According to news from CNBC, CreditCards.com found that 18 percent of the 1,164 adults polled have never checked their credit score or credit report in their adult lives. What’s more, three out of 10 survey respondents said they heard about the data breach at Equifax but that the news didn’t prompt them to check their own credit scores. Among the survey respondents, millennials were the most likely to have not heard about the Equifax data breach, at 26 percent. Still, 34 percent of millennials checked their credit score and report during the past six months, which is a higher rate than any other generation.
“If the announcement of something that significant won’t get people to act, then it raises the question of what will,” said Matt Schulz, senior industry analyst at CreditCards.com. “I think people just feel that they have more pressing things to do.”
In September, Equifax announced it had experienced a cybersecurity incident that may have impacted approximately 143 million consumers in the U.S., as well as the credit card numbers of approximately 209,000 people. In a press release detailing the cybercrime, the company said hackers potentially exploited a U.S. website application vulnerability to gain access to certain files.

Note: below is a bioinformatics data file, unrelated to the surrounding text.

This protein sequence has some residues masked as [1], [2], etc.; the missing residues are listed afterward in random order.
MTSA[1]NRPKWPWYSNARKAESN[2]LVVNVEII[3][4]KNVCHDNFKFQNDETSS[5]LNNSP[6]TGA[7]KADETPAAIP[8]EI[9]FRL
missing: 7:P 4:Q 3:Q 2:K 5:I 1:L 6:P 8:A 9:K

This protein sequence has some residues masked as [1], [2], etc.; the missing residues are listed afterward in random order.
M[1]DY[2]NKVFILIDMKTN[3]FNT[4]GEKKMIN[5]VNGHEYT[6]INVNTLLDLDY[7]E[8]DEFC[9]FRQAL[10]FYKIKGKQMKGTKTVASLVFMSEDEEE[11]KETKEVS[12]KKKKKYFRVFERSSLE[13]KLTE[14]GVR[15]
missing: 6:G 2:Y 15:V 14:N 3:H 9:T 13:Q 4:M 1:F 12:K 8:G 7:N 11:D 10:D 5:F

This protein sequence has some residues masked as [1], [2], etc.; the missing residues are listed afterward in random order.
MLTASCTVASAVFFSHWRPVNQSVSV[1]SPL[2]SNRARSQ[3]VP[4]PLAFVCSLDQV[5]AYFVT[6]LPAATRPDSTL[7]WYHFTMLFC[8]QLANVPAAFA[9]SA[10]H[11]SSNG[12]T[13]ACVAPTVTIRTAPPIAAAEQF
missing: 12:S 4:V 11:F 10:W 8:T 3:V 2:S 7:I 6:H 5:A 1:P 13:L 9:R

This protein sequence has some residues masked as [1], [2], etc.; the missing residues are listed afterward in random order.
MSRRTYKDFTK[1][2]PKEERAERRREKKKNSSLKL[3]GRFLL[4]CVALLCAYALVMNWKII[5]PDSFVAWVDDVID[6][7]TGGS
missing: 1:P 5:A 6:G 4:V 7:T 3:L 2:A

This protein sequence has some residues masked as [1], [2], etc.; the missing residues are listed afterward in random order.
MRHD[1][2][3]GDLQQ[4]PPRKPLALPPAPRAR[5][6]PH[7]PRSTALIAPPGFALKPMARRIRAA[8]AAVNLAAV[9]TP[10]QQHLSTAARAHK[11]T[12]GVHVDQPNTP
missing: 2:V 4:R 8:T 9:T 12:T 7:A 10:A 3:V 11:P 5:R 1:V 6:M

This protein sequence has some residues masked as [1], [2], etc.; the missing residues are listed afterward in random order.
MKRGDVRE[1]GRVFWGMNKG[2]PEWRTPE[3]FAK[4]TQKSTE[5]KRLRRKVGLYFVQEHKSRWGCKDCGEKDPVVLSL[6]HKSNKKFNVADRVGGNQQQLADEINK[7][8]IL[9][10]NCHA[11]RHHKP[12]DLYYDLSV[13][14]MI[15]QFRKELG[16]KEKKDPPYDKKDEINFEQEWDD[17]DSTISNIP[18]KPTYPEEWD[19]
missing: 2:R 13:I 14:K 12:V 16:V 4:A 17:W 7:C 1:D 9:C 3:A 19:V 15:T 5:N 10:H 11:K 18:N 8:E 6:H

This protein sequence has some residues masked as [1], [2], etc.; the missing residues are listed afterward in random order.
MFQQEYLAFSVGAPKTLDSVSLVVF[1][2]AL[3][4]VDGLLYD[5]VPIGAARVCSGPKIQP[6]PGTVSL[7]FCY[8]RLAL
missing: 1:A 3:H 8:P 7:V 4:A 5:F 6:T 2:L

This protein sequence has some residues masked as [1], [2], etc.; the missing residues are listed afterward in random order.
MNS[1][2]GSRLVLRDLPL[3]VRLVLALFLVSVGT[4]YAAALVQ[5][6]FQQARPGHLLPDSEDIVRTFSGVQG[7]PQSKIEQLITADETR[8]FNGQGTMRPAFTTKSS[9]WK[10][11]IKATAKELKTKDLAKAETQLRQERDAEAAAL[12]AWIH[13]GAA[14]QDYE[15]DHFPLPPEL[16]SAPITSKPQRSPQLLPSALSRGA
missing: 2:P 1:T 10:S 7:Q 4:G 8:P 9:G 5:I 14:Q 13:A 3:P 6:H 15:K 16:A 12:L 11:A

Based on the company’s investigation, the unauthorized access occurred from mid-May through July 2017, with no evidence of unauthorized activity on Equifax’s consumer or commercial credit reporting databases, the company said in the release. According to Equifax, the information impacted includes names, Social Security numbers, birth dates, addresses and, in some instances, driver’s license numbers.
The company also reported 209,000 U.S. consumer accounts were accessed by hackers, as well as certain dispute documents with personal identifying information for approximately 182,000 U.S. consumers. As part of its investigation, Equifax identified unauthorized access to limited personal information for certain U.K. and Canadian residents.